Last week, I visited Disney World in Orlando with 12 other family members. Personally, I love the Disney experience. I find their employees to be well trained, informative, and happy to help. I wrote about last year’s Disney trip on my NeuerSpace blog, including the Disney app, the Magic Bands, and my overall amazement regarding their customer service.
However, my mother pointed out something very interesting to me this year. She noticed that the Disney employees are not empowered to act “outside of the box” and do not deviate from the norm. Her exact comment was, “It’s not the way they do it at The Ritz-Carlton.” While I understand that it would be impossible to have 58,000 people (that’s the number of employees for Disney World alone, not including the hotels and other parks) thinking on their feet, it did get me thinking about the comparison.
The Ritz-Carlton is famous for their customer service, so much so that they have a Leadership Center that provides training to other companies. Their employees are empowered to enhance the guest experience and “build strong relationships and create Ritz-Carlton guests for life.”
I could be wrong, but isn’t that what we all want?
Property management comes to mind first and foremost when I think about the contrast in styles. Tenants want their landlord to use state-of-the-art technology and equipment and for the staff to be helpful and courteous. That’s good customer service. But, what if the HVAC is down on a 90 degree day and two levels of approval are required before it can be fixed? It doesn’t matter how nice the staff is if they can’t fix the problem. Problems happen, but it’s the ability to identify the problem, communicate with the tenants and fix the problem that defines great property management/customer service.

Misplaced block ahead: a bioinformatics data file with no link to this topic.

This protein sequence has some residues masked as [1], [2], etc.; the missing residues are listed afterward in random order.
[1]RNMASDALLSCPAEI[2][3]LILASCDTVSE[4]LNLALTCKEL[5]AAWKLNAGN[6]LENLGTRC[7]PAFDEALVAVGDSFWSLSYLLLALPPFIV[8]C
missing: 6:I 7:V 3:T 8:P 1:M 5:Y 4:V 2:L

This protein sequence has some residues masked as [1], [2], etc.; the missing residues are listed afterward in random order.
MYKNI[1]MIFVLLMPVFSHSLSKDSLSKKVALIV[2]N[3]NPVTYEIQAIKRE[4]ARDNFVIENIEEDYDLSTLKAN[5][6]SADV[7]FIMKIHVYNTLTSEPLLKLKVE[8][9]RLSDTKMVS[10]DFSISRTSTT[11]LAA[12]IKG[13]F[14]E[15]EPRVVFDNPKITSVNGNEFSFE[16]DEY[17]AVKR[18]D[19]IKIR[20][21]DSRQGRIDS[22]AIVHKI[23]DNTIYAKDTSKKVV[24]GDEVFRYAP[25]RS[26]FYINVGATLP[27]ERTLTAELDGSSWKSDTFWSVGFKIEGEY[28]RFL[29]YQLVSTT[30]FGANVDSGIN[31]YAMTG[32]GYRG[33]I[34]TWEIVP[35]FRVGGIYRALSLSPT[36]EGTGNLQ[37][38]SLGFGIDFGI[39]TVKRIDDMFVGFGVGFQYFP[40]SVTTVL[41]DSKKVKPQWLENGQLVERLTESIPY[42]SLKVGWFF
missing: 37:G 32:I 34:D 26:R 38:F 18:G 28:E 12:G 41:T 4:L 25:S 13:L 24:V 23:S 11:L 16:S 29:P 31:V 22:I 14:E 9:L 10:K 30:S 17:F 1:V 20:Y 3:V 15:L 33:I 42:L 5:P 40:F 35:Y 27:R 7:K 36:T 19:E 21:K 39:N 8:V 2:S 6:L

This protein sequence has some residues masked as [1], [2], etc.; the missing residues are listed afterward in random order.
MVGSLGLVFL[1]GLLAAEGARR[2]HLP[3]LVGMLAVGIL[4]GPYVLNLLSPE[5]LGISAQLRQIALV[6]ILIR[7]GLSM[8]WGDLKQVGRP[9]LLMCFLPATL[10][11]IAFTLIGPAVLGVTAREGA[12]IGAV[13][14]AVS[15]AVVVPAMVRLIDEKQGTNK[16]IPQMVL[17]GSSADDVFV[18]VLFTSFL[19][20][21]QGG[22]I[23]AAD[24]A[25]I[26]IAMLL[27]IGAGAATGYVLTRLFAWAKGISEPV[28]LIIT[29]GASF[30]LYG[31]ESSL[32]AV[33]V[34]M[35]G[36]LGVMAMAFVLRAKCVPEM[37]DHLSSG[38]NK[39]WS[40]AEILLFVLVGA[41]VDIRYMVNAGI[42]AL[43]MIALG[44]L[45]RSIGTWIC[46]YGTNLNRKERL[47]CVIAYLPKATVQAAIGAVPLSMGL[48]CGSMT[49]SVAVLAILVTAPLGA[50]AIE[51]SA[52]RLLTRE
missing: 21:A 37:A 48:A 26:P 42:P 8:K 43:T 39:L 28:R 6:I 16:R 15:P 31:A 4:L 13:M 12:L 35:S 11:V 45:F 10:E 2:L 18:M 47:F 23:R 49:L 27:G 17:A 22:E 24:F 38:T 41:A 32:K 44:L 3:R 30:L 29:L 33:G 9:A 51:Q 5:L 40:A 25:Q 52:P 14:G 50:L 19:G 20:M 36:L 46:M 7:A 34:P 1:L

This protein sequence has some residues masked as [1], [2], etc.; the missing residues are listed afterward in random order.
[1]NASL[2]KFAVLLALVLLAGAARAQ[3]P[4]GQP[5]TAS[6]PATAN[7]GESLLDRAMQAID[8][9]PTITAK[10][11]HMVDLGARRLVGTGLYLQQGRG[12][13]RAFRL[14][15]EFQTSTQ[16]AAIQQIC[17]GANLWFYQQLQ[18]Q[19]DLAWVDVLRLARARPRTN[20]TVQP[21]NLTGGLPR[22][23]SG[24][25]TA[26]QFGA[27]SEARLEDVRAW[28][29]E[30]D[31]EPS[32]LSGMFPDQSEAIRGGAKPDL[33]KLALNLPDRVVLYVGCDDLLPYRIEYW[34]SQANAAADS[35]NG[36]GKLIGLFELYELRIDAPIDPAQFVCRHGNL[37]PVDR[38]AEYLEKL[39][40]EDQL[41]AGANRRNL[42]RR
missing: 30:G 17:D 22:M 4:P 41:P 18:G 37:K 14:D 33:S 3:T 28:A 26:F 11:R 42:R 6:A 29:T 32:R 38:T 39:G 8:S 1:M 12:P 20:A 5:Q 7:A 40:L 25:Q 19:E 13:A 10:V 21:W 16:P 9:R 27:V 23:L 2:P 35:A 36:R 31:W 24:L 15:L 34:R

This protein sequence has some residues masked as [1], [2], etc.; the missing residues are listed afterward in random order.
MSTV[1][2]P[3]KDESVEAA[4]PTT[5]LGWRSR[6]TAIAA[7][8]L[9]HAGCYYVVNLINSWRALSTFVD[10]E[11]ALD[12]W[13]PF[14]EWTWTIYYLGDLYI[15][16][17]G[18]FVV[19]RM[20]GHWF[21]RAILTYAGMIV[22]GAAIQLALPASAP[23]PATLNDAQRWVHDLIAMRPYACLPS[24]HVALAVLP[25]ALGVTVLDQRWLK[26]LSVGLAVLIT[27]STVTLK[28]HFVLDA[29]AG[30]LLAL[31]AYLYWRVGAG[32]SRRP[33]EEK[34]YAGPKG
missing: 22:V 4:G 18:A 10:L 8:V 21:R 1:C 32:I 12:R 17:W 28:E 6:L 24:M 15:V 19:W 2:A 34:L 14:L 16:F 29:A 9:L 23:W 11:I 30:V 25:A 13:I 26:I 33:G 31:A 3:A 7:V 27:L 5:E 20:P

Proving that you never stop learning from your mother, I would like to thank her for pointing out the difference in style between Disney and The Ritz-Carlton. While both are great, there is a clear distinction between employees who follow instructions and those who are “empowered to create unique, memorable and personal experiences.”